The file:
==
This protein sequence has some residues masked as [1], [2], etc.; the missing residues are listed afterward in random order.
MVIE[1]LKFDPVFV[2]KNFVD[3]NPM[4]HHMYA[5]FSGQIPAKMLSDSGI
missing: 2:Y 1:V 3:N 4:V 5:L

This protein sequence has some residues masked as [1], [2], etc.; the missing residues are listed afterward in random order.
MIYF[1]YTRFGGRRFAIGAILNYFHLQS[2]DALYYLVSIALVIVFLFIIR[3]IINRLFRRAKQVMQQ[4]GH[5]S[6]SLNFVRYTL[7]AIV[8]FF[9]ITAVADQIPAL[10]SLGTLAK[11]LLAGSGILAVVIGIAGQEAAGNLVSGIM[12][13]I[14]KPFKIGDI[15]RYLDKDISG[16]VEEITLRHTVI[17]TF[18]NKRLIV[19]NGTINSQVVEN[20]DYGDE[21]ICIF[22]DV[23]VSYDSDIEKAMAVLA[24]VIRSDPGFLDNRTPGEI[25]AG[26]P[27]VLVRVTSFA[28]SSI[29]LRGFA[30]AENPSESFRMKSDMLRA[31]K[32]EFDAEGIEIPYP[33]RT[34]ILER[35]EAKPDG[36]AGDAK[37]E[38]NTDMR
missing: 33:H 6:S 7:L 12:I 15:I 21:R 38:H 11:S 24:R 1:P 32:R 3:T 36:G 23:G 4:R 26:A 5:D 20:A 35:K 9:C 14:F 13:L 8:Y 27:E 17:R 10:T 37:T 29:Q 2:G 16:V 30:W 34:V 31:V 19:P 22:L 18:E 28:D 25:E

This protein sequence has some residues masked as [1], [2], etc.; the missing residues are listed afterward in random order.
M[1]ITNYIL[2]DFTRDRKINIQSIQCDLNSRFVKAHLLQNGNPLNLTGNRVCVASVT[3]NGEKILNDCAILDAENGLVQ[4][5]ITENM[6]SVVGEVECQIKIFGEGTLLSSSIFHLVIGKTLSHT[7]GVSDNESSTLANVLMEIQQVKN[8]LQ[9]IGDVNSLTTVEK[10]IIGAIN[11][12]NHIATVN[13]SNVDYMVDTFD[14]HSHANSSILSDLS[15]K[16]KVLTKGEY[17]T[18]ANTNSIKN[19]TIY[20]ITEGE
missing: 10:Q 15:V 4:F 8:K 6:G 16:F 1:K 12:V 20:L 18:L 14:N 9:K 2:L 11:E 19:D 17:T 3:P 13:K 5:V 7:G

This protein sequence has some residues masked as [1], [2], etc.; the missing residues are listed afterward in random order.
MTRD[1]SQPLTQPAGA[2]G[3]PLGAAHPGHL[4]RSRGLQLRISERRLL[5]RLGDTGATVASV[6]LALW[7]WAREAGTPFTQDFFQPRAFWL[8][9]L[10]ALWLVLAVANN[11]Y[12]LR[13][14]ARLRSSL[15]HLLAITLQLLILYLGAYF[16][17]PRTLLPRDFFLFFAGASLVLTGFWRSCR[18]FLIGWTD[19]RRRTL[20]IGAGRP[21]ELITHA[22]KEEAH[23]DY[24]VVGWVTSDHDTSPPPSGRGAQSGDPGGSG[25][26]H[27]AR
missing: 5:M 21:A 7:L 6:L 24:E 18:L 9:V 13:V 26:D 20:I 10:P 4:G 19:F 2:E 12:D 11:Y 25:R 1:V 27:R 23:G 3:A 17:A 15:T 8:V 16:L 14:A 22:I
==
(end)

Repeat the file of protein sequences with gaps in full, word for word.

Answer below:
This protein sequence has some residues masked as [1], [2], etc.; the missing residues are listed afterward in random order.
MVIE[1]LKFDPVFV[2]KNFVD[3]NPM[4]HHMYA[5]FSGQIPAKMLSDSGI
missing: 2:Y 1:V 3:N 4:V 5:L

This protein sequence has some residues masked as [1], [2], etc.; the missing residues are listed afterward in random order.
MIYF[1]YTRFGGRRFAIGAILNYFHLQS[2]DALYYLVSIALVIVFLFIIR[3]IINRLFRRAKQVMQQ[4]GH[5]S[6]SLNFVRYTL[7]AIV[8]FF[9]ITAVADQIPAL[10]SLGTLAK[11]LLAGSGILAVVIGIAGQEAAGNLVSGIM[12][13]I[14]KPFKIGDI[15]RYLDKDISG[16]VEEITLRHTVI[17]TF[18]NKRLIV[19]NGTINSQVVEN[20]DYGDE[21]ICIF[22]DV[23]VSYDSDIEKAMAVLA[24]VIRSDPGFLDNRTPGEI[25]AG[26]P[27]VLVRVTSFA[28]SSI[29]LRGFA[30]AENPSESFRMKSDMLRA[31]K[32]EFDAEGIEIPYP[33]RT[34]ILER[35]EAKPDG[36]AGDAK[37]E[38]NTDMR
missing: 33:H 6:S 7:L 12:I 15:I 21:R 38:H 11:S 24:R 1:P 32:R 3:T 36:G 23:G 4:R 26:A 5:D 20:A 35:K 9:C 14:F 13:L 8:Y 27:E 17:R 10:T 37:T 29:Q 2:G 16:V 30:W 34:V 31:V 19:P 22:L 18:E 28:D 25:E

This protein sequence has some residues masked as [1], [2], etc.; the missing residues are listed afterward in random order.
M[1]ITNYIL[2]DFTRDRKINIQSIQCDLNSRFVKAHLLQNGNPLNLTGNRVCVASVT[3]NGEKILNDCAILDAENGLVQ[4][5]ITENM[6]SVVGEVECQIKIFGEGTLLSSSIFHLVIGKTLSHT[7]GVSDNESSTLANVLMEIQQVKN[8]LQ[9]IGDVNSLTTVEK[10]IIGAIN[11][12]NHIATVN[13]SNVDYMVDTFD[14]HSHANSSILSDLS[15]K[16]KVLTKGEY[17]T[18]ANTNSIKN[19]TIY[20]ITEGE
missing: 10:Q 15:V 4:F 8:K 6:G 16:F 1:K 12:V 20:L 18:L 14:N 9:K 2:L 11:E 19:D 17:T 3:P 13:K 5:V 7:G

This protein sequence has some residues masked as [1], [2], etc.; the missing residues are listed afterward in random order.
MTRD[1]SQPLTQPAGA[2]G[3]PLGAAHPGHL[4]RSRGLQLRISERRLL[5]RLGDTGATVASV[6]LALW[7]WAREAGTPFTQDFFQPRAFWL[8][9]L[10]ALWLVLAVANN[11]Y[12]LR[13][14]ARLRSSL[15]HLLAITLQLLILYLGAYF[16][17]PRTLLPRDFFLFFAGASLVLTGFWRSCR[18]FLIGWTD[19]RRRTL[20]IGAGRP[21]ELITHA[22]KEEAH[23]DY[24]VVGWVTSDHDTSPPPSGRGAQSGDPGGSG[25][26]H[27]AR
missing: 5:M 21:A 7:L 6:L 24:E 18:L 9:V 13:V 26:D 20:I 10:P 4:G 19:F 2:E 12:D 11:Y 25:R 1:V 27:R 23:G 3:A 17:A 15:T 8:V 16:L 14:A 22:I